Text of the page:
7. Misquamicut Beach
Consistently ranked as one of the top beaches in the state, Misquamicut Beach is the perfect place to take the kids for a relaxing day by the sea. You’ll have plenty of room to spread out and kick back – Misquamicut Beach is roughly ½-mile long. The pavilion has a few outdoor showers and a bathhouse where you can wash off all the sand before heading home. There’s also a gift shop, several concessions stands, and a few shady spots to cool off and eat lunch.
Information About Misquamicut Beach
Address: 257 Atlantic Ave., Westerly, RI 02891
Contact: (401) 596-9097
Price: $6 parking for non-residents during the week, $7 on weekends and holidays.
Where to Stay
Burlingame State Campground covers more than 3,000 acres of woodlands in the Charlestown/Westerly area (about 15 minutes away from Misquamicut Beach). It’s a rustic campground, so don’t expect any utilities or high-end amenities, though there are shower facilities and a small arcade. The off-grid camping is worth it for the freshwater beach access and canoe rentals, though.
8. Beavertail Lighthouse Museum
It seems like Rhode Island is full of impressive lighthouses; Beavertail Lighthouse ranks among the top of them. Built in 1749, Beavertail is the third-oldest lighthouse in the country. Though its architecture may not be as grand as the Block Island lighthouse, its stature sure is. The compound features a museum, a small theatre, a gift shop, oil storage, and two keeper houses. Guests can tour the lighthouse and grounds, learn about the lighthouse’s stormy history, visit the gift shop, or explore the adjacent Beavertail State Park.
Information About Beavertail Lighthouse
Address: Beavertail Rd., Jamestown, RI 02835
Contact: (401) 423-3270
Price: $5 suggested donation
Where to Stay
Fort Getty is located right in Jamestown, just across the bridge from downtown. It’s a 41-acre park that offers 83 RV sites and two dozen tent sites. There are walking trails throughout the campground, as well as a boat ramp and a small beach. Keep in mind that they have a 2-week minimum at $40 per night. If you’re not planning to stay in the area that long, you might want to check out this list of RV parking in Rhode Island for overnight spots in the area.
9. Ten Mile Drive
Newport is famous for a lot of reasons. Lavish mansions, exciting nightlife, and arguably one of the most famous folk music festivals in the country can all be found here. Ten Mile Drive, however, offers a much more laid back, introspective experience for those looking to get away from the crowds. The route circles the south section of Aquidneck Island, offering stunning views of the Newport mansions and the Atlantic Ocean throughout its entirety. The most notable stop is Ocean Drive, where photo opportunities abound, and the ocean breeze is ever-blowing.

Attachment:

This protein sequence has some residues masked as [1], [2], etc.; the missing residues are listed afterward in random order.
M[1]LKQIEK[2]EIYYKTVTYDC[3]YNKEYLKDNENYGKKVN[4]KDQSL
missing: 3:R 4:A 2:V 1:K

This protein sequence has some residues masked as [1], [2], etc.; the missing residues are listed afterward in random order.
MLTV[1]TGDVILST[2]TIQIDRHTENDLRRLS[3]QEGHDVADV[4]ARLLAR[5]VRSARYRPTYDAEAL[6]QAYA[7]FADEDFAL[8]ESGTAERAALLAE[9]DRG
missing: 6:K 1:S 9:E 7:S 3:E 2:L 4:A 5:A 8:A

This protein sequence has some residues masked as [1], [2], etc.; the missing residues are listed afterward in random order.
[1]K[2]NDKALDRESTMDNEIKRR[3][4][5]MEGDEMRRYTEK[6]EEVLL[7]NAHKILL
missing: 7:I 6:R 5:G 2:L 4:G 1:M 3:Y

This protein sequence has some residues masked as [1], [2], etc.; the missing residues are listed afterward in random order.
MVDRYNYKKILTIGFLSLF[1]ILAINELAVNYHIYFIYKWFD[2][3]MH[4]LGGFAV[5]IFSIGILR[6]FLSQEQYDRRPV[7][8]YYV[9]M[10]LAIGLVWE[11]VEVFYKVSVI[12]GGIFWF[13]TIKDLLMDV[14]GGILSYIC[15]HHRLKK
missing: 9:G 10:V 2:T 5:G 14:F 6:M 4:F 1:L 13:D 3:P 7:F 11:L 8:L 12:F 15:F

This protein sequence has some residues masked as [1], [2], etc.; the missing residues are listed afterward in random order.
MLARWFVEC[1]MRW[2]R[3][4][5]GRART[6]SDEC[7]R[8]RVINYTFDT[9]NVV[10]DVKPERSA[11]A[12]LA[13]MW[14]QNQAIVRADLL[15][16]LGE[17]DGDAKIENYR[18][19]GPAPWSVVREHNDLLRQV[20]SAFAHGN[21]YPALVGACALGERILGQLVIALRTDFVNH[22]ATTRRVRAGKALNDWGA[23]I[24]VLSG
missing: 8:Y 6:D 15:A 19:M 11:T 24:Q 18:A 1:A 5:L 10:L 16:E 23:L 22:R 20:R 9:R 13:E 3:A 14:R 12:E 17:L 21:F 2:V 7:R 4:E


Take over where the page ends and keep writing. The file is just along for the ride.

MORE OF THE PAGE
Information About Ten Mile Drive
Address: Newport, RI 02840
Where to Stay
You won’t find much in the way of RV parking in the Newport mansion district. Instead, you’ll need to head to Middletown, where you’ll find Meadowlark RV Park. They offer 86 sites, many of which have full hookups, or at least electric and water. Since it’s also a mobile home community and seasonal park, they offer laundry, WiFi, RV storage, and an accommodating staff. Rates vary from $45 to $65 per night.
10. The Swiss Village
You don’t have to travel far for the next stop since it’s also in Newport. The Swiss Village is an authentic replica of an authentic Swiss village, complete with stone buildings, slender cypress trees, vegetable gardens, and plenty of open grasslands for the SVF’s rare animals. Though it used to be something of a full working village, it now serves as a protected habitat and cryopreservation center for heritage livestock breeds. You’ll need to time your visit perfectly; Swiss Village only opens to the public once each year, in June.
Information About Swiss Village Farm
Address: 152 Harrison Ave., Newport, RI 02840
Contact: (401) 848-7229
Where to Stay
Again, you’ll need to head to the north side of the island to find a suitable RV park. Head north to Portsmouth and you’ll find Melville Ponds Campground. It’s close to area stores, restaurants, and other local attractions. They offer full hookups, pull-through sites, and amenities like outdoor sports courts and a camp store. Rates start at $65 per night during peak season weeks.
Catching Sea Breezes in the Ocean State
Rhode Island’s tiny size makes it a great place to really dive in and explore. Spend just a few weeks on the island, and you’ll feel like you’ve become truly ingrained in the local culture. Best of all, though, is that despite being the smallest state in the country, it still has plenty of attractions to keep you busy. From joining the beach crowd to spending some quiet time at one of the state parks, it seems there’s something for every type of traveler. One trip to the Ocean State, and you’ll find yourself pining for New England every summer.